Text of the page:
Former Secretary of State Colin Powell reportedly urged his senior advisers to keep abreast not only of developments related to their areas of professional expertise but also of popular culture, to ensure that they remained psychologically connected with the people they (we) represented. Let me immediately point out a way that I myself have fallen short on this score. After serving several successive tours abroad, I was out of the loop with respect to key aspects of evolving U.S. culture. For one, I largely missed the importance and impact of reality TV—“The Celebrity Apprentice,” in particular—on our political system. As a result, my ability to accurately read and interpret the United States for others was severely compromised and diminished. (I had been a bit more prescient in predicting the way in which the hit TV series “24” had helped pave the people’s way psychologically for the rise to the nation’s highest office of the current occupant’s predecessor.)
In the context of these musings, I find myself less sure about my views on critical current events and controversial foreign policy questions than I might otherwise have been. For example, given the U.S. role as principal guardian and pillar of the post–World War II international order, is the administration’s apparent break from established foreign policy orthodoxy a fatal blow, a needed jolt or something else entirely?
It is no surprise that one of the most penetrating and lastingly relevant appreciations of democratic practices in the United States was penned by a young French nobleman, Alexis de Tocqueville.
Is the element of apparent unpredictability in our approach a welcome wild card that opens new options for us, or a potentially perilous one that could accidentally unleash a serious global crisis? Does it cause our partners and allies to question our commitment and reliability, or force them to reassess their own wavering commitment and uncertain reliability, and to correct course in that way?
In other words, does it keep our strategic rivals on their toes, compel them to reappraise what we might do in a pinch rather than assume that we will be predictably prudent and cool-headed, and therefore easy to anticipate and outmaneuver? Do the seemingly unusual events of the day spell the last gasp of our preeminence, a parenthetical pause, or some more fundamental and potentially welcome change of direction?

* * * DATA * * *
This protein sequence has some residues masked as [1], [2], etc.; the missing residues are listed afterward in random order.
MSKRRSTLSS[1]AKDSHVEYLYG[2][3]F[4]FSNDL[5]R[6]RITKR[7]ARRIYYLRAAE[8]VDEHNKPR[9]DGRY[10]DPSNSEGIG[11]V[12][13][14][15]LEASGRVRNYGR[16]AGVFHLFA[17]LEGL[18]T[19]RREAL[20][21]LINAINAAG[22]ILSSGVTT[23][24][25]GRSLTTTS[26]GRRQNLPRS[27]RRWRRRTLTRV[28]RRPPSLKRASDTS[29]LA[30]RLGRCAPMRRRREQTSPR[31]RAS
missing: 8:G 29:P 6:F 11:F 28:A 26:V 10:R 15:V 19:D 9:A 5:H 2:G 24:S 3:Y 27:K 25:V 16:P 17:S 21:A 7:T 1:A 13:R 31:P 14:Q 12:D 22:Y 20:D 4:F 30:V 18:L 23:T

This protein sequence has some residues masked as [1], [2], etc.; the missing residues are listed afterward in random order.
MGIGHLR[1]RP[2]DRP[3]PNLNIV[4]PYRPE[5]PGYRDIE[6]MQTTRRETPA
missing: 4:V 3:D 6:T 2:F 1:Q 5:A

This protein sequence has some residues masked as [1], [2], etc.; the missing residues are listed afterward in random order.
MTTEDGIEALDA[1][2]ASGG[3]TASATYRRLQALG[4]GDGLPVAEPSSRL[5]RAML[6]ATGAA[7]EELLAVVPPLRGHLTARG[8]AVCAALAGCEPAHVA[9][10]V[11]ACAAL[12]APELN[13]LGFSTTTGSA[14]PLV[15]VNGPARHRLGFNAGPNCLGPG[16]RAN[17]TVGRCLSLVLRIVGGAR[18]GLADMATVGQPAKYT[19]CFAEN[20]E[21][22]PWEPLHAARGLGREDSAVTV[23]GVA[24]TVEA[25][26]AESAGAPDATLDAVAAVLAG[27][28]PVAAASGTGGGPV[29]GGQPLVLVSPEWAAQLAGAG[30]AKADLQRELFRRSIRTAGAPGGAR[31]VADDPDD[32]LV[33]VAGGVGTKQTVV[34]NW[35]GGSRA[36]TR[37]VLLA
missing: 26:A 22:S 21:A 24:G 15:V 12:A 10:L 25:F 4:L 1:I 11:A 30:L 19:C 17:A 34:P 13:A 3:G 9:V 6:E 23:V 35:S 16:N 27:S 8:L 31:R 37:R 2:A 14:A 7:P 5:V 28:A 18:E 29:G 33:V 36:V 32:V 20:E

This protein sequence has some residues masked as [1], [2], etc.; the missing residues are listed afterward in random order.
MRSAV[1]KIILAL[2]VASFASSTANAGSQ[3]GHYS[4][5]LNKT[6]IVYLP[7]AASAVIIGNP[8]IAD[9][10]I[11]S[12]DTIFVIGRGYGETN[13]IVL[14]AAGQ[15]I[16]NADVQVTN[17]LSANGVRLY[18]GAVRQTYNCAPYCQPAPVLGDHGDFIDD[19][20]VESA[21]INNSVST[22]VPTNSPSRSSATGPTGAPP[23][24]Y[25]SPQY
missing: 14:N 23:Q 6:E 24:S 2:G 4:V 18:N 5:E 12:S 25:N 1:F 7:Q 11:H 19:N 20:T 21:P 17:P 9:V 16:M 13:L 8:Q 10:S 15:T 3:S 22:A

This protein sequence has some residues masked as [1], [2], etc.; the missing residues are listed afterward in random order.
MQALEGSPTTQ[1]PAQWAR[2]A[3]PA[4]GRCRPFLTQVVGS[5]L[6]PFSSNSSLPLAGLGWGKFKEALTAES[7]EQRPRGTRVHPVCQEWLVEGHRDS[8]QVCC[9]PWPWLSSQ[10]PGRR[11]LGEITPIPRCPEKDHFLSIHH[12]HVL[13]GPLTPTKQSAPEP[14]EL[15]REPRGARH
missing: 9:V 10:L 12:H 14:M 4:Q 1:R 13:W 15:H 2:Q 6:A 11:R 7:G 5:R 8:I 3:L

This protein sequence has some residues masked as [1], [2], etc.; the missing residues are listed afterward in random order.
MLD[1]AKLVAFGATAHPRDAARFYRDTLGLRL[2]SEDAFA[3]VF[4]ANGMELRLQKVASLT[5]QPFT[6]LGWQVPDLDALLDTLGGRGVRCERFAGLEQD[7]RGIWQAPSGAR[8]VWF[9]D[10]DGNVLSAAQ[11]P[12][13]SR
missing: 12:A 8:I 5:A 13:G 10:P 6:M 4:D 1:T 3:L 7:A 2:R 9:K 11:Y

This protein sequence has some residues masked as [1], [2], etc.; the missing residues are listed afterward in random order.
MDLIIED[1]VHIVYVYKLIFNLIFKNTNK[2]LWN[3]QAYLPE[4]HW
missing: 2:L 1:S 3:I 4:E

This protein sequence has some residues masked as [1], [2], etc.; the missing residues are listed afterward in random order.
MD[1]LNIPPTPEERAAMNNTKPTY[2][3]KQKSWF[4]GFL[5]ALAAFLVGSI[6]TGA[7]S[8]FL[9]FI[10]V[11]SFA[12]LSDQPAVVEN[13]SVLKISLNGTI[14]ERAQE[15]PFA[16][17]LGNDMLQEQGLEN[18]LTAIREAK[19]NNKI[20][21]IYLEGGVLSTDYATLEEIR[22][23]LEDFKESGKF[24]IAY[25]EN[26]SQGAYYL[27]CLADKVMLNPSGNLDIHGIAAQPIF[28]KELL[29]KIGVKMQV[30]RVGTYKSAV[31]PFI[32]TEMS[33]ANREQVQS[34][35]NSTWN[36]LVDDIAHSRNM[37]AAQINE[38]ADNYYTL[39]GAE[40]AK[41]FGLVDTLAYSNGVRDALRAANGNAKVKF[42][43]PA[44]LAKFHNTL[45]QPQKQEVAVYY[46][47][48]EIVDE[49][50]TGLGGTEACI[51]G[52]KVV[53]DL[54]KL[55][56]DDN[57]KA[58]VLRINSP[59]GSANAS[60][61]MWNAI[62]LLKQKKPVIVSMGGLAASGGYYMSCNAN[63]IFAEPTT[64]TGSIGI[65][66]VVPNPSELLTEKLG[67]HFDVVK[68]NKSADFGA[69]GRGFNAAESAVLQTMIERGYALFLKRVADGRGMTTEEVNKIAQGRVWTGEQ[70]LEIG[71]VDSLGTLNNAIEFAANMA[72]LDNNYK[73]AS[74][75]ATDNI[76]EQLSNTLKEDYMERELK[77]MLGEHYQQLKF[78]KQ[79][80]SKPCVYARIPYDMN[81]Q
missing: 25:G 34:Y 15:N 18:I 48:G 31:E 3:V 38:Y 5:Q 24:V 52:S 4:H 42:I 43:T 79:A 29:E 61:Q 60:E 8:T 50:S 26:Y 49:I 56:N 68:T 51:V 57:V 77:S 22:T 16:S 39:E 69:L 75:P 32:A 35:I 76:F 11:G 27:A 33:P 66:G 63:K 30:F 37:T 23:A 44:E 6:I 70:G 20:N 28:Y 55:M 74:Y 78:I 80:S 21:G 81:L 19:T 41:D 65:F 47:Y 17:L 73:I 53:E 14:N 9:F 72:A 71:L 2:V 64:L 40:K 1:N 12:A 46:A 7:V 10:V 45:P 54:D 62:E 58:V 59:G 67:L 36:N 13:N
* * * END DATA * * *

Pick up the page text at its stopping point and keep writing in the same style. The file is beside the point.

While the nature and mood of the current moment feel somehow different, the persistent critical questioning and unhinged, sometimes blistering criticism of the United States itself are hardly new. Far from it, in many ways they are more of the same.
Whatever our own answers to these and other questions are—and I know that many of us have strongly felt convictions in this respect—my argument here is that we ourselves are ill-equipped to provide them. That is, we will have trouble coming to the kinds of dispassionately considered conclusions that reflect the underlying facts, rather than the desperate hopes and shifting fears of our own imaginations. Because these conclusions will not fully account for the critical subterranean elements that are more quietly shaping our country’s future out of the limelight, they are unlikely to withstand the test of time.
The views of well-informed foreign observers of the United States that follow provide a welcome counterpoint in this light. Whatever their own biases or ulterior motives, they will tend not to be colored by excessive emotional proximity to their subject, or by counterintuitive disconnection and remove. Through their differing lenses, they will see patterns that we cannot. It is no surprise, for example, that one of the most penetrating and lastingly relevant appreciations of democratic practices in the United States was penned by a young French nobleman, Alexis de Tocqueville. Latter-day foreign observers of the United States may prove similarly compelling with respect to the deeper dynamics at work in our society and the sources of our own foreign policy conduct.
In the Journal’s July-August 2019 edition focused on China, retired Senior Foreign Service Officer Susan Thornton cites a former Chinese leader puzzled by Americans’ fraught (to him) misapprehension of their own country’s place in the world and supposed uncertain future: “The United States has an ideal geographic location, friendly neighbors, rich resources, a young and talented population, the largest and most productive economy in the world, the most well-endowed military on the planet that outstrips the next eight combined, more than 50 allies and more than 100 military bases all around the world. You should be confident. America is not in decline—it is in constant renewal.”
Foreign observers of the United States can view us from a perspective we are unable to see ourselves—from the outside. They can cast our present and future in a different kind of light, without the emotional distractions of enthusiastic wishful thinking or the fantastical imaginings of worst-case scenarios. For these and other reasons, we welcome what they have to say.